Editor’s note: With billions of dollars flowing in and out of the real estate industry each year, the industry sees its share of fraud and other criminal misdeeds. In this special three-part series, Inman News uncovered the most common schemes, infamous scandals and a host of fraudsters who are still on the lam. (See Part 1: Real estate fugitives take the money and run and Part 3: From savings and loans to Whitewater.)
Over a two-year period starting in September 2000, a mother-and-son team stole $2.2 million through 20 separate fraudulent mortgage loans in Indiana. Earlier this year, a judge sentenced the two to a combined 59 months in prison and ordered them to pay more than $1.3 million in restitution.
The scams that Jamichael Watts and his mother Brenda Beckwith masterminded involved the classic fraudulent “flip” transaction, according to the U.S. Attorney’s office for the Southern District of Indiana. Another son, Jabbar Watts, was also part of the scheme, but was sentenced separately.
Between 2000 and 2003, Jamichael Watts worked as a mortgage broker for Prodigy Financial Group and J.D. Mortgage. Beckwith also worked at both companies at various times and acted as a “straw purchaser” for various properties in the mortgage fraud scheme. Straw buyers are the loan applicants or “fake buyers” used to obtain home loans, but who usually don’t intend to occupy the properties they’re buying.
In this scheme, the defendants purchased houses primarily in low-income areas of Indianapolis, either through loans in their own names or by using other straw purchasers. A short time later, they would enter a second transaction to sell the properties at a much higher price with no improvements made to the property. They also used straw buyers for the second purchases. The fraudsters prepared and submitted false loan applications supported by fraudulent tax forms, pay stubs, employment records and bank account information. In addition, they arranged for falsely inflated property appraisals so they could justify the high loan amounts for homes of little value.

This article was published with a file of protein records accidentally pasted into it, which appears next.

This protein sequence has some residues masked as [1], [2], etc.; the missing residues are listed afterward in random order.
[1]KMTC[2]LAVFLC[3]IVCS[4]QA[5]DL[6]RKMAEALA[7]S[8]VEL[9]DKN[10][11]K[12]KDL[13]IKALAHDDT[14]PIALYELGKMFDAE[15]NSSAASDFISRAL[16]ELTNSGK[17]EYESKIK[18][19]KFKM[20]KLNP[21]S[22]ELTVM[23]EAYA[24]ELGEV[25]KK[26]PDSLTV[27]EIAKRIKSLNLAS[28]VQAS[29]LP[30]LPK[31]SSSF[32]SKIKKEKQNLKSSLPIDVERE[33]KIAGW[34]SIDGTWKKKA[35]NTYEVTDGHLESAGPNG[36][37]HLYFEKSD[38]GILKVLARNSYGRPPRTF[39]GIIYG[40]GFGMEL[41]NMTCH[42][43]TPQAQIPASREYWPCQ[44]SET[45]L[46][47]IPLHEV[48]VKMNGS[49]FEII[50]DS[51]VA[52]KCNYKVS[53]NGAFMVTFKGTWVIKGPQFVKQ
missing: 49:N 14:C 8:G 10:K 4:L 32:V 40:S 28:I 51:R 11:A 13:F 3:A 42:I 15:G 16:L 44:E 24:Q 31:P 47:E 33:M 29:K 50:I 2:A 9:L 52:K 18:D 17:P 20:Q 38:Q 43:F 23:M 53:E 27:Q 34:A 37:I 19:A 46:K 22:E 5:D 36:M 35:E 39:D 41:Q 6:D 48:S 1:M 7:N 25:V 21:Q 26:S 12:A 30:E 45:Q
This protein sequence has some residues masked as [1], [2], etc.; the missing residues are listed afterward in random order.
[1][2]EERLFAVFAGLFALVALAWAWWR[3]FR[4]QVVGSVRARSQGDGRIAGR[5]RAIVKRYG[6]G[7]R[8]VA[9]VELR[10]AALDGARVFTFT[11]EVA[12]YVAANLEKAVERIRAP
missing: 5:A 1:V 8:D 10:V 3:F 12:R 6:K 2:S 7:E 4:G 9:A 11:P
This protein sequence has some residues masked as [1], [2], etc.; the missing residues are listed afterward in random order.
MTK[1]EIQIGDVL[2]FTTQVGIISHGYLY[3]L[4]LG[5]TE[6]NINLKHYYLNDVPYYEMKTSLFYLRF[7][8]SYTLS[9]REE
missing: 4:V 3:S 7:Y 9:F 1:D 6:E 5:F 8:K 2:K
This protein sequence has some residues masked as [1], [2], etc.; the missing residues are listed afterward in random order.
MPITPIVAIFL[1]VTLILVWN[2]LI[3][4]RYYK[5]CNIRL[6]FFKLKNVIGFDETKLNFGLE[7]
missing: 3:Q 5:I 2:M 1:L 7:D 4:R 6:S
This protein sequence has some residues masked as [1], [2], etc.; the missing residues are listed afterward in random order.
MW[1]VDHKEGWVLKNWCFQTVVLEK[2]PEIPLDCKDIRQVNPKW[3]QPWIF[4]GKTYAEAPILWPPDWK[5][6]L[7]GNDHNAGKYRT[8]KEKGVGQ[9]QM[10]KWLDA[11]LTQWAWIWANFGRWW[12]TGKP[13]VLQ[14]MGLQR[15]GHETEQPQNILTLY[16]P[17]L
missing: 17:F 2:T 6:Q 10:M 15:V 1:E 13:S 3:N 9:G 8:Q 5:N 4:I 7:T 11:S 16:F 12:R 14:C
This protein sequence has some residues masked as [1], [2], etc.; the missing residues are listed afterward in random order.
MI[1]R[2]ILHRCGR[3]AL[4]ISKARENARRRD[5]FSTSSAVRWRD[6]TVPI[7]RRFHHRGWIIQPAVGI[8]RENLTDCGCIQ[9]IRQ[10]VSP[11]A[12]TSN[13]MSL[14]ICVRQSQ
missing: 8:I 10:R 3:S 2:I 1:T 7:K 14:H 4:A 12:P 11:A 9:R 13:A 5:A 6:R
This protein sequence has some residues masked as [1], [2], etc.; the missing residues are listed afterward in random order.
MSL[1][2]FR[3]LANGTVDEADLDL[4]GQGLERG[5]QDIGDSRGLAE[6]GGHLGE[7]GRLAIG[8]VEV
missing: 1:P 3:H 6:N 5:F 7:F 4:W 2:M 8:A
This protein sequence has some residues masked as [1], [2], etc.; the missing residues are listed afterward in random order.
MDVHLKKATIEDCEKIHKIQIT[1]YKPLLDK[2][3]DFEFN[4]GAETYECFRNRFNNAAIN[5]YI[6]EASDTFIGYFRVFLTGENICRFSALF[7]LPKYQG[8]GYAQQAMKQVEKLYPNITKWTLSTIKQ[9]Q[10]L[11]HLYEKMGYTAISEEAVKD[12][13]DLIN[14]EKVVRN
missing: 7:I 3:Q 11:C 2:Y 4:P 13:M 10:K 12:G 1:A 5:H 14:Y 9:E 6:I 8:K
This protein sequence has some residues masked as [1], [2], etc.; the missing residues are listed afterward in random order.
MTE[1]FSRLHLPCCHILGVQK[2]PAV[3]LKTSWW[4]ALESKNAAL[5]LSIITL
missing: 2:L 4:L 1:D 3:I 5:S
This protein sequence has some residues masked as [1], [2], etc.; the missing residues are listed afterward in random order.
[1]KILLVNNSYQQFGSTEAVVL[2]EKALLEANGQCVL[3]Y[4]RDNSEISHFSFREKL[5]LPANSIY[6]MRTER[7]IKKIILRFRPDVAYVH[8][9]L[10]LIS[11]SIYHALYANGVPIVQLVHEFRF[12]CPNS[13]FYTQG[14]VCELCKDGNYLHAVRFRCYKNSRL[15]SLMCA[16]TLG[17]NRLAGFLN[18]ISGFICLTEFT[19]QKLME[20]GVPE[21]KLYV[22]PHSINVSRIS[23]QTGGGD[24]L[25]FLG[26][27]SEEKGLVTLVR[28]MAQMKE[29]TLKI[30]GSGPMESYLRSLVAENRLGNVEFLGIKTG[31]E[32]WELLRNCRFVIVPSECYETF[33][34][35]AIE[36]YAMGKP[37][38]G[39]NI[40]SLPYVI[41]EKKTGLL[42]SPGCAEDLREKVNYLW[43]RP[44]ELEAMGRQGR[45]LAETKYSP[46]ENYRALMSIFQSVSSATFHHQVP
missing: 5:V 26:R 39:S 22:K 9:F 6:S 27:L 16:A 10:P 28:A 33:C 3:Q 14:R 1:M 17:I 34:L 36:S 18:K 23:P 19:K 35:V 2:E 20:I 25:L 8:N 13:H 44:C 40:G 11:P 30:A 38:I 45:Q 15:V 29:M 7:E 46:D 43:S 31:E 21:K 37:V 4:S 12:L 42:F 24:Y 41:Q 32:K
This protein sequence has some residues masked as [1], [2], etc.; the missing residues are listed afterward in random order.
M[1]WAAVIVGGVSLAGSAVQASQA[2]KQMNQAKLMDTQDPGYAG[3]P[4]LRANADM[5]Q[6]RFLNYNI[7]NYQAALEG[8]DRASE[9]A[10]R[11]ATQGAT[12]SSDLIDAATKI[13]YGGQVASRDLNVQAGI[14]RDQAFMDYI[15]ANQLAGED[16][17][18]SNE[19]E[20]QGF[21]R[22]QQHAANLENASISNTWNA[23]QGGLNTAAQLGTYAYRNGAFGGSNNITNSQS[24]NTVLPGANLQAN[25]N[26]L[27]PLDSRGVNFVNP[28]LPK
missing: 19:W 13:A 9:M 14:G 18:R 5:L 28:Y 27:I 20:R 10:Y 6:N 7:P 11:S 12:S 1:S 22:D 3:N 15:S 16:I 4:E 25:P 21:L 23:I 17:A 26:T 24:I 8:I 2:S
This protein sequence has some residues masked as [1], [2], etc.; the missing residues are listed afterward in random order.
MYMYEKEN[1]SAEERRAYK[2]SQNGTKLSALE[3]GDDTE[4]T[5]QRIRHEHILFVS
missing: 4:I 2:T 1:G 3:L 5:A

Many real estate fraud schemes play out in much the same way. Sophisticated rings of loan brokers, appraisers, closing agents, attorneys and real estate agents conspire to obtain fraudulent loans and bilk lenders out of millions of dollars. Technology has enabled the crimes to spread, as fraudsters find easier ways to fabricate tax records, employment information, false appraisal reports, and to steal people’s identities.
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“The different types of fraud that occur (in real estate) are all tied together,” said Tim Mohr, senior manager with FIRSTGlobal Investigations, a New York-based firm that investigates all types of financial fraud.
Mohr’s been investigating financial fraud for 14 years. Some of the common mortgage fraud schemes he’s seen are loans made to borrowers who don’t exist and double pledging collateral, which occurs when the same property is put up as collateral on a number of loans. In an example of the second scam, a property that may be worth $100,000 might have $500,000 worth of loans against it.